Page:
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Justice News

Department of Justice
U.S. Attorney’s Office
District of Maryland

Friday, June 17, 2016

Vice President of X-Ray Company Sentenced to Four Years in Federal Prison for Health Care Fraud

Defendant Falsely Claimed Physicians and Radiologists Interpreted X-rays and Other Tests; Scheme Endangered Patients and Cost Medicare Over $2.5 Million in Losses; Company President to Serve 10 Years for Causing Patient Deaths

Baltimore, Maryland – U.S. District Judge James K. Bredar sentenced Timothy Emeigh, age 52, of York Springs, Pennsylvania today to four years in prison, followed by one year of supervised release, for health care fraud arising from a scheme in which insurance providers and Medicare were fraudulently billed for tests interpreted by unlicensed personnel, and for tests and services which in fact had not been provided.

The sentence was announced by United States Attorney for the District of Maryland Rod J. Rosenstein; Special Agent in Charge Nicholas DiGiulio, Office of Investigations, Office of Inspector General of the Department of Health and Human Services; and Special Agent in Charge Kevin Perkins of the Federal Bureau of Investigation.


According to his plea agreement, Emeigh was a licensed x-ray technologist in Maryland. Emeigh was not a licensed physician.  Emeigh worked at Alpha Diagnostics Services beginning in 1993 as an x-ray technologist.  In 1997, he was named vice president of the company’s operations by Rafael Chikvashvili, the CEO and owner of Alpha Diagnostics.

Alpha Diagnostics was principally a portable x-ray supplier in Maryland, Delaware, Pennsylvania and Virginia.  However, Alpha Diagnostics also supplied or provided portable ultrasound tests, electrocardiograms (“EKGs”), echocardiograms and Holter monitors. The majority of its clients were nursing homes, whose patients Alpha Diagnostics tested. Alpha Diagnostics was headquartered in Owings Mills, Maryland with an office in Harrisburg, Pennsylvania.  Alpha Diagnostics was enrolled in the Medicare program. Medicare required that a licensed physician order and interpret the x-ray or other test, and render a formal report.

Nonetheless, in 1997, at Chikvashvili’s request, Emeigh began performing x-ray interpretations in lieu of a licensed physician or radiologist, and producing fraudulent reports using the names of actual physicians who had never seen the x-rays in question.  In 2003, as technology improved, Emeigh began interpreting medical tests and writing reports in the name of registered licensed physicians from his home using his home computer.  In addition to x-rays, Emeigh began interpreting and drafting fraudulent reports for ultrasounds and EKGs from his home, while traveling out of state, and at times, from overseas.  Sometimes Emeigh performed medical interpretations and transmitted x-ray images using a cell phone application. Emeigh maintained steady communication with Chikvashvili regarding the interpretation reports that he created from remote locations.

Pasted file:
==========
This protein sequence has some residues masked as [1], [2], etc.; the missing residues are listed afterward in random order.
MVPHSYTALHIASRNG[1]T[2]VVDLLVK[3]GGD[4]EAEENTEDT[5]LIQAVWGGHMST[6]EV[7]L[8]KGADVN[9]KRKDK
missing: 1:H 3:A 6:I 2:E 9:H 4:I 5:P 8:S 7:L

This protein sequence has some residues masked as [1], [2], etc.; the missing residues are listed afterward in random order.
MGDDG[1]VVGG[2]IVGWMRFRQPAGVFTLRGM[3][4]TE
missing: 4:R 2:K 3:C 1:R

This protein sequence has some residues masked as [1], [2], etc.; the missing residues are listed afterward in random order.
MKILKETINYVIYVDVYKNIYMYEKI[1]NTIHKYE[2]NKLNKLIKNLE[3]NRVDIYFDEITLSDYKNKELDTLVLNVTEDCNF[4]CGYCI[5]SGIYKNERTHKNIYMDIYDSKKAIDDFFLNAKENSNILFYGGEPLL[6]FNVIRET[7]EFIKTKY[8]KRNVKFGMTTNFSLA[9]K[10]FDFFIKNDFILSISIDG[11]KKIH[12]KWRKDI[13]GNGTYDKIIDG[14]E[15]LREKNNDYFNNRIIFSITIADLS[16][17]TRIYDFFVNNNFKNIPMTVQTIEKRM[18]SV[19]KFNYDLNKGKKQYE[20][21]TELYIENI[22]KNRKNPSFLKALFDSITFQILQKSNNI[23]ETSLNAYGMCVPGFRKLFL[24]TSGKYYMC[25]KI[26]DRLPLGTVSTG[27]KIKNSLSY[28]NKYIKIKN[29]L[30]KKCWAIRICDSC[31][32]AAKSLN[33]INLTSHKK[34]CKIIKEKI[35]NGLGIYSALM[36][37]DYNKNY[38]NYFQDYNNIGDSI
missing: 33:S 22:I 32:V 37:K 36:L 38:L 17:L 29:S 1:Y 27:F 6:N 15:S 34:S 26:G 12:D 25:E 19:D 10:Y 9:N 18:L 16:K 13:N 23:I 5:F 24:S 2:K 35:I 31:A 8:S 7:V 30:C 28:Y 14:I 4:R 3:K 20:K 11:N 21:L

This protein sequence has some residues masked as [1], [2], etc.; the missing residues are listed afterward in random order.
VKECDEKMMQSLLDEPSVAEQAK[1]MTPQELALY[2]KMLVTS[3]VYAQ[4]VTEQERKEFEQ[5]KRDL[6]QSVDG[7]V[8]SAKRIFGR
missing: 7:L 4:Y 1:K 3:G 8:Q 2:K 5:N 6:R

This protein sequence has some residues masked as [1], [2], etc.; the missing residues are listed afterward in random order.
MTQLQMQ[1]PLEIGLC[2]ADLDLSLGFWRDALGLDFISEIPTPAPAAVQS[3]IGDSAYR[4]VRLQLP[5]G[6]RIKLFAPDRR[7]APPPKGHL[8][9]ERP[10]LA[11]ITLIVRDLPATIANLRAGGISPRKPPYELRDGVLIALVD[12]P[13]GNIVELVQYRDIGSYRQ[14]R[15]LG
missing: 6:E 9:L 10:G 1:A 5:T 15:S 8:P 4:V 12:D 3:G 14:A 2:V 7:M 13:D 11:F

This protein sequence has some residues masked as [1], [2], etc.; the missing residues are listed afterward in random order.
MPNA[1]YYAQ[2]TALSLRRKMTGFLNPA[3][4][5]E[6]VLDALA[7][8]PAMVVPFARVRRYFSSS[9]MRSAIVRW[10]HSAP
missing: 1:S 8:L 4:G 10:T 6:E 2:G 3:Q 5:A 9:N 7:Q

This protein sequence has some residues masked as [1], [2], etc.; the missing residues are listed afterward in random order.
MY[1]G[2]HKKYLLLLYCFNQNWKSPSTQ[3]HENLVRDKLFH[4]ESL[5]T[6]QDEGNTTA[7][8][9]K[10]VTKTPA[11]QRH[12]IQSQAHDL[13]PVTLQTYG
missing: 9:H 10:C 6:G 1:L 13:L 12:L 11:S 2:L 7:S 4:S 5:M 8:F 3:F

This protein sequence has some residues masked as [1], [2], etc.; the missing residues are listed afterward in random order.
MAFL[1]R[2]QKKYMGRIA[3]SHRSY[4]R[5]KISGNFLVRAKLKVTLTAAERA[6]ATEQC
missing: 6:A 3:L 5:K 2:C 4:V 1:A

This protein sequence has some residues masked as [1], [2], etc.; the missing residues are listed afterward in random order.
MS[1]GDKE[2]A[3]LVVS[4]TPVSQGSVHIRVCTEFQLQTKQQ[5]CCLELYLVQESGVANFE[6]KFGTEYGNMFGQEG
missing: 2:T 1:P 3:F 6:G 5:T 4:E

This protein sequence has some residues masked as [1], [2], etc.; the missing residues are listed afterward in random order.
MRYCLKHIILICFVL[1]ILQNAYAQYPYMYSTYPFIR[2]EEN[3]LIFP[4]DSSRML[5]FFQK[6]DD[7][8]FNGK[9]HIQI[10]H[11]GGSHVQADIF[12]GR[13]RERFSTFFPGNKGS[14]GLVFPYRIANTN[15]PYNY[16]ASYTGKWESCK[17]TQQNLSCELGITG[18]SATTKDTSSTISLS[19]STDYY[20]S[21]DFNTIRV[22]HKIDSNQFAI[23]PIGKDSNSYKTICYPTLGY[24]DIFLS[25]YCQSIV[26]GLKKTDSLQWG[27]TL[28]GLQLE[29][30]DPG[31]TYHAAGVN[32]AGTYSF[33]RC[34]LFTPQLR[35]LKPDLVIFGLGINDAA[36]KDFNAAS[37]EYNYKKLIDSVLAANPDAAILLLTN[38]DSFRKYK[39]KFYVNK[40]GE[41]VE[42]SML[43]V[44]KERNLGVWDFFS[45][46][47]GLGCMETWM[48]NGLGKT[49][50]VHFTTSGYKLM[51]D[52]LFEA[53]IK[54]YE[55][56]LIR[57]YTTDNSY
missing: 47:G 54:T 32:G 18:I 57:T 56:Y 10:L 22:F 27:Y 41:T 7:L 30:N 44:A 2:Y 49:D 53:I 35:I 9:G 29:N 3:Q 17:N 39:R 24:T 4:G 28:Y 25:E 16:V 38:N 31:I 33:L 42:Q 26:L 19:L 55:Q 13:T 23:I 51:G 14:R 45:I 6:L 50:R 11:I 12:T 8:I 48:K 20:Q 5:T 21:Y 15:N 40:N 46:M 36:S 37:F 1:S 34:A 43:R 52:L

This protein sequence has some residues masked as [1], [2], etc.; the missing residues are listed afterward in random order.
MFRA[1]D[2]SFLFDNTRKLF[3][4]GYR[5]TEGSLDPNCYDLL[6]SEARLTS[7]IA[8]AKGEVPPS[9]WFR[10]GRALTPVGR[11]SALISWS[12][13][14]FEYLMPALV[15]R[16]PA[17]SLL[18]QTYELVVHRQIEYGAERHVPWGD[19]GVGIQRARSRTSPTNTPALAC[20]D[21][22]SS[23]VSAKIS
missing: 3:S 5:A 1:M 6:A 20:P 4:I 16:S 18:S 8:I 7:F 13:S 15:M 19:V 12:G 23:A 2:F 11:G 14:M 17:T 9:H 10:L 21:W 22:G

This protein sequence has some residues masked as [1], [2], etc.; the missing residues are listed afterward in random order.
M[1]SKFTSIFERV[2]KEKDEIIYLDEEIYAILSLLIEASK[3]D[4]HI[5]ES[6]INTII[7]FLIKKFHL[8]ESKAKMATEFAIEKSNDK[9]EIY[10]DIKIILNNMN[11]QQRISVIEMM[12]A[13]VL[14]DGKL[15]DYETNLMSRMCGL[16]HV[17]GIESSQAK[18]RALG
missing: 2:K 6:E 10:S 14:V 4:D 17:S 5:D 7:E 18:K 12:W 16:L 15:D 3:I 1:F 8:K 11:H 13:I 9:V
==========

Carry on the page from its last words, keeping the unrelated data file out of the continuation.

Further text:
By 2010, Emeigh performed more than 70% of the x-ray interpretations, masquerading as a licensed radiologist or physician.  On an average month, more than 1,000 x-ray interpretations were conducted by Alpha Diagnostics in Maryland alone.  

Emeigh suggested to Chikvashvili that he transmit particularly difficult medical interpretations to actual licensed physicians. If a patient caregiver contacted Alpha Diagnostics to question any of the medical interpretation reports generated by Emeigh or other unlicensed Alpha Diagnostics personnel, Emeigh and Chikvashvili reassigned the diagnostic interpretation to an actual licensed physician for a second interpretation, who was not apprised of the first interpretation and conclusion.

Alpha Diagnostics would bill insurance providers for 2-view chest x-rays even where single-view x-rays had been ordered or performed.  Alpha Diagnostics routinely submitted insurance payment claims which exaggerated the number of anatomical views performed by its x-ray and ultrasound technologists; and for multiple transportation charges on occasions when multiple patients had been examined at the same facility. Alpha Diagnostics would routinely bill Medicare for “global” x-ray procedures (i.e., both professional and technical components), along with transportation and setup charges, for studies interpreted "in-house" by Emeigh or other unlicensed Alpha Diagnostics personnel.

From January 2007 through October 2012, the financial loss to Medicare alone for the misconduct described above was more than $2.5 million.

The owner of Alpha Diagnostics, Rafael Chikvashvili, age 69, of Baltimore, Maryland, was sentenced on June 15, 2016, to 10 years in prison, followed by two years of supervised release, for charges related to a health care fraud and wire fraud conspiracy resulting in the deaths of patients, as well as false statements and aggravated identity theft, related to a scheme to defraud Medicare and Medicaid of more than $6 million. Chikvashvili was convicted by a federal jury on February 17, 2016.

United States Attorney Rod J. Rosenstein praised the HHS- Office of Inspector General and FBI for their work in the investigation, and thanked Assistant U.S. Attorneys Leo J. Wise and P. Michael Cunningham, who prosecuted the case.

Healthcare Fraud
Updated June 17, 2016